According to a new study, an individual pharmacy faces a price tag of between $84,000 and $110,000 to implement RFID systems which meet proposed federal safety mandates. This represents an average of 0.88% of annual sales for pharmacies; a figure which the industry group behind the report says is too much.
The study, prepared by Accenture and commissioned by the Coalition for Community Pharmacy Action (CCPA), looked at the cost of implementing hardware, software and processes to support pharmaceutical identification by both RFID and two-dimensional bar code technologies, to create track-and-trace and e-pedigree systems.
It also addresses proposed e-pedigree and track-and-trace requirements outlined in the “H.R. 5839 Safeguarding America’s Pharmaceuticals Act of 2008” legislation introduced this spring, which representatives of the pharmacy industry refer to as an “unfunded mandate that would create a tremendous financial strain on community pharmacies.”
The CCPA is a joint effort between groups representing chain pharmacies and independent operators around the country and united against the unfunded federal mandate for RFID implementation. According to the CCPA, the U.S. pharmaceutical supply chain is very safe, most counterfeit and adulterated drugs reach consumers through Internet sales rather than retail stores, and that technology-driven e-pedigree and track-and-trace requirements will place a tremendous cost burden on retail pharmacies.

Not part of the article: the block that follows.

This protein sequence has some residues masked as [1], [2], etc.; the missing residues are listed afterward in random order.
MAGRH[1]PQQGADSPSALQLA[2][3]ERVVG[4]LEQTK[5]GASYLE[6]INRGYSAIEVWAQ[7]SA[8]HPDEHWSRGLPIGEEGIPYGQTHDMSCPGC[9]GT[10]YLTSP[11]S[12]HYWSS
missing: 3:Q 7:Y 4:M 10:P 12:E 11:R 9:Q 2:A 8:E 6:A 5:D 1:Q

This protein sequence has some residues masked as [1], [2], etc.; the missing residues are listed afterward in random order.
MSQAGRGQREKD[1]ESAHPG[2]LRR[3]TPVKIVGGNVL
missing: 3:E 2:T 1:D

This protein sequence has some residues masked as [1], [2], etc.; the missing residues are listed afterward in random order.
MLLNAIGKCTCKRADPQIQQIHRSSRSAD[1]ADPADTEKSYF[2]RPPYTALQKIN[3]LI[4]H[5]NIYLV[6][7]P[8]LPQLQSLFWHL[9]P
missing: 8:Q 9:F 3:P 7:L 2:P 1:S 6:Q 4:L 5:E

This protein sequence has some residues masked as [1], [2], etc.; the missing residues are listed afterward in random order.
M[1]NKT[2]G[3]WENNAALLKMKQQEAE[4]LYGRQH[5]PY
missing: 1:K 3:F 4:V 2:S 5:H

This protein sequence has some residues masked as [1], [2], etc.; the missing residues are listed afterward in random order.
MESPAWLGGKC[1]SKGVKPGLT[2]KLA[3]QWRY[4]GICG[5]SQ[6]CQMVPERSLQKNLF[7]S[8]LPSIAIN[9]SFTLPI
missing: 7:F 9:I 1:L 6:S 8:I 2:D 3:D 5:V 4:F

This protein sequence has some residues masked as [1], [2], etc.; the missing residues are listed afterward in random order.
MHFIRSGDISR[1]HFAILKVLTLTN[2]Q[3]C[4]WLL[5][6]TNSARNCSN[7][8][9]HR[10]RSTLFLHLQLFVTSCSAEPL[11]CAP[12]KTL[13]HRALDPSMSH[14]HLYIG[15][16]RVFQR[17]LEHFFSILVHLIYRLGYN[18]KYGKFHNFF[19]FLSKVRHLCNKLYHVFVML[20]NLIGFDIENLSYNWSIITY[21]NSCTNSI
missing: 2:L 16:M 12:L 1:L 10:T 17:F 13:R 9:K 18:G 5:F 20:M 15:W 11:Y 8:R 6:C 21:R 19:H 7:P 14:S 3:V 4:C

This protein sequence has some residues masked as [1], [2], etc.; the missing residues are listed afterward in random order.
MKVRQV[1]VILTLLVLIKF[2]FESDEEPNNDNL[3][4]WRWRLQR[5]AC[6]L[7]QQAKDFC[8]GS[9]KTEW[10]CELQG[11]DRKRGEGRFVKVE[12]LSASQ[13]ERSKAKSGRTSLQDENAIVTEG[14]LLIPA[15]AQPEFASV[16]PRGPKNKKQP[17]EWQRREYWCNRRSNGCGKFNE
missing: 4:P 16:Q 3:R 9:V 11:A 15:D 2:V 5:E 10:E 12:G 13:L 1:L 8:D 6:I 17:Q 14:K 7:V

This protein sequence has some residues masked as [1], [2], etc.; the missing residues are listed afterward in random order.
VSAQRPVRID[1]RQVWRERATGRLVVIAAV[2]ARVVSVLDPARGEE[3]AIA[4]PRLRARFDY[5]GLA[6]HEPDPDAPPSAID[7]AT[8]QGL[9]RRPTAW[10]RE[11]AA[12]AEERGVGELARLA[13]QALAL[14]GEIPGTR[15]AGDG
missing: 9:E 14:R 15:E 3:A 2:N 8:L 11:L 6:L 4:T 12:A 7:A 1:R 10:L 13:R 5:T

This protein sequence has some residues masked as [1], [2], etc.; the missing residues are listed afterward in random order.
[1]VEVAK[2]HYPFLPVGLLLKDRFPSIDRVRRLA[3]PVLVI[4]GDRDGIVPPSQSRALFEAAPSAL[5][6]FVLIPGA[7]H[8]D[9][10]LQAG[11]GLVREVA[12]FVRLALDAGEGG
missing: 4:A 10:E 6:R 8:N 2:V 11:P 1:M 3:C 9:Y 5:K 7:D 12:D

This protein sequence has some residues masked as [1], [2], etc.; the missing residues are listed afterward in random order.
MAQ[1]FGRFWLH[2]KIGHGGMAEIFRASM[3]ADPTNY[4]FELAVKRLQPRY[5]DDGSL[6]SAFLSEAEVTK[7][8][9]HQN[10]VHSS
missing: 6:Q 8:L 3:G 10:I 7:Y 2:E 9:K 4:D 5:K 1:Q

While the report provides evidence that supports these positions, some experts dismiss it as being designed to do so. The report expressly did not examine how RFID or bar code systems could save labor and money for pharmacies, and as one pro-implementation expert pointed out, the costs represent a sharp increase from numbers offered by Accenture in November of last year.